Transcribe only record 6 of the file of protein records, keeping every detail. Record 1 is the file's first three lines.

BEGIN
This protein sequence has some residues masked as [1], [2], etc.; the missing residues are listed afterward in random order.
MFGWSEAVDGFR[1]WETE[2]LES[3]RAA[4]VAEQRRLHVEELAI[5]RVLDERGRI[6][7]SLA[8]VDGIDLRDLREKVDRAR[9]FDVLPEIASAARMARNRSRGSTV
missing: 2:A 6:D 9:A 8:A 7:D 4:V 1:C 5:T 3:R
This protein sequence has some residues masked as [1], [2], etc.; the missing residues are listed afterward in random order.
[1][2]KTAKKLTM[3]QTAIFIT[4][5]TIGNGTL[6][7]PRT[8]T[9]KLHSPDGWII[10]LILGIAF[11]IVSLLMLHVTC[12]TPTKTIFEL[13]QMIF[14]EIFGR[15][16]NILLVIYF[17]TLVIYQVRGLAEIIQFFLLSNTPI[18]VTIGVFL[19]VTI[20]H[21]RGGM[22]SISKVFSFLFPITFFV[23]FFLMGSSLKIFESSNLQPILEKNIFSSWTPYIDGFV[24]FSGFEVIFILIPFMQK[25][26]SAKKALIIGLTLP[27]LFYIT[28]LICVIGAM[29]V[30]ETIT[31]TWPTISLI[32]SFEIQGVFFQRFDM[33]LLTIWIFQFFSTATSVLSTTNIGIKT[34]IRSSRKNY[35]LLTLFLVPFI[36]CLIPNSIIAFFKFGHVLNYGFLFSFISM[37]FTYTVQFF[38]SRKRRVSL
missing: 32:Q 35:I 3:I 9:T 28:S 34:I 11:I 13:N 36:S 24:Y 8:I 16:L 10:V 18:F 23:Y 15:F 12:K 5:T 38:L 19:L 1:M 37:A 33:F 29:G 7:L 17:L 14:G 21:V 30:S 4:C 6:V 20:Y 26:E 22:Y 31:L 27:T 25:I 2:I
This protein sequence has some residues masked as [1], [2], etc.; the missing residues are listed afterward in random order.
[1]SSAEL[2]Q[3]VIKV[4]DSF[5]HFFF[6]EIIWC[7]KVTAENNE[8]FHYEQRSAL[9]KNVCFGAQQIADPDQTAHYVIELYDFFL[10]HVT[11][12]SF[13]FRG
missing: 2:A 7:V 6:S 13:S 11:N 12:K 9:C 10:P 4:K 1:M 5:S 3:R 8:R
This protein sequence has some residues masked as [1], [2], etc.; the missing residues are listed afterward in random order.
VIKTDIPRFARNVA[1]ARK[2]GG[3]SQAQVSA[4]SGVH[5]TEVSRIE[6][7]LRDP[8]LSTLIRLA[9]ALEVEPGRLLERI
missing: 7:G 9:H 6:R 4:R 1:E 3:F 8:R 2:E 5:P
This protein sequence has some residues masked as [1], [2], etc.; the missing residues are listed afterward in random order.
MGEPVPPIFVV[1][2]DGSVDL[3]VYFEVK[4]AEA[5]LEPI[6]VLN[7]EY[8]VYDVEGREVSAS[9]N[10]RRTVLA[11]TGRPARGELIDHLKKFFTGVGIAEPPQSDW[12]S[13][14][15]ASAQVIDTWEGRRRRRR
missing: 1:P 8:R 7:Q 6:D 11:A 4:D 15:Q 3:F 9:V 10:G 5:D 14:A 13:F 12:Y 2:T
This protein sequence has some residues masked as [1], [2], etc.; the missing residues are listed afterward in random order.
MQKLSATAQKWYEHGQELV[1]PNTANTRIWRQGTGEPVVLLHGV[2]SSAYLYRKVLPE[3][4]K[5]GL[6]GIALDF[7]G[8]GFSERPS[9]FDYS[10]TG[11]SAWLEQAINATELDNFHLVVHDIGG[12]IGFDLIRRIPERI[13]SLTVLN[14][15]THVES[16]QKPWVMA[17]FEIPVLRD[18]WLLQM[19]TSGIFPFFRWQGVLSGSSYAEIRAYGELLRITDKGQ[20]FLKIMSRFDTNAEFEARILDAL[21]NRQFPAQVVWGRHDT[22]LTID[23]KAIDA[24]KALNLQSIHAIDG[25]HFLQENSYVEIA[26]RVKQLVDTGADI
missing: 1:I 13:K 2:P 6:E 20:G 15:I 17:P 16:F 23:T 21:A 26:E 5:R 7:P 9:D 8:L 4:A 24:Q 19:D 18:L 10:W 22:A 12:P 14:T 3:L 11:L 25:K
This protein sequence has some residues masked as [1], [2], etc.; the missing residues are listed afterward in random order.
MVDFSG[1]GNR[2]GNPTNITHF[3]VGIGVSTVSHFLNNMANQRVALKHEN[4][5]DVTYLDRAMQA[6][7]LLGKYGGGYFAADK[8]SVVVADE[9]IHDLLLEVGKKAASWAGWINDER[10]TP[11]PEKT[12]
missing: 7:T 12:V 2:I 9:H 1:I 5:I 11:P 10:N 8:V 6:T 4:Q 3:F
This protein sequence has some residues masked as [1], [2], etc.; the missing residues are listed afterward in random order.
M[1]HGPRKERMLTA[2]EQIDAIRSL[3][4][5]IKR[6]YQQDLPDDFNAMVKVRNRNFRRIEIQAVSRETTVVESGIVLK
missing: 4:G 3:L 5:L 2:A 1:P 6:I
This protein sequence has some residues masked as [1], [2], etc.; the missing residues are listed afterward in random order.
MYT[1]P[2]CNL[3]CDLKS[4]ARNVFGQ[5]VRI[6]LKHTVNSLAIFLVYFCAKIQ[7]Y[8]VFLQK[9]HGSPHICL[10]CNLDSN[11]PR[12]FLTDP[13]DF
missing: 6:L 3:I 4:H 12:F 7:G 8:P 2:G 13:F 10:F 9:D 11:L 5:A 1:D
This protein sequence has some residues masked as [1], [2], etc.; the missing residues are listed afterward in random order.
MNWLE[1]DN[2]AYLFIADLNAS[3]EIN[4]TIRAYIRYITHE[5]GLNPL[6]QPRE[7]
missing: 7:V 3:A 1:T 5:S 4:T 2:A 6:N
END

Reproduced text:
This protein sequence has some residues masked as [1], [2], etc.; the missing residues are listed afterward in random order.
MQKLSATAQKWYEHGQELV[1]PNTANTRIWRQGTGEPVVLLHGV[2]SSAYLYRKVLPE[3][4]K[5]GL[6]GIALDF[7]G[8]GFSERPS[9]FDYS[10]TG[11]SAWLEQAINATELDNFHLVVHDIGG[12]IGFDLIRRIPERI[13]SLTVLN[14][15]THVES[16]QKPWVMA[17]FEIPVLRD[18]WLLQM[19]TSGIFPFFRWQGVLSGSSYAEIRAYGELLRITDKGQ[20]FLKIMSRFDTNAEFEARILDAL[21]NRQFPAQVVWGRHDT[22]LTID[23]KAIDA[24]KALNLQSIHAIDG[25]HFLQENSYVEIA[26]RVKQLVDTGADI
missing: 1:I 13:K 2:P 6:E 20:G 15:I 17:P 16:F 23:T 21:A 26:E 5:R 7:P 9:D 8:L 4:A 24:Q 19:D 18:L 10:W 22:A 12:P 14:T 3:L 11:L 25:K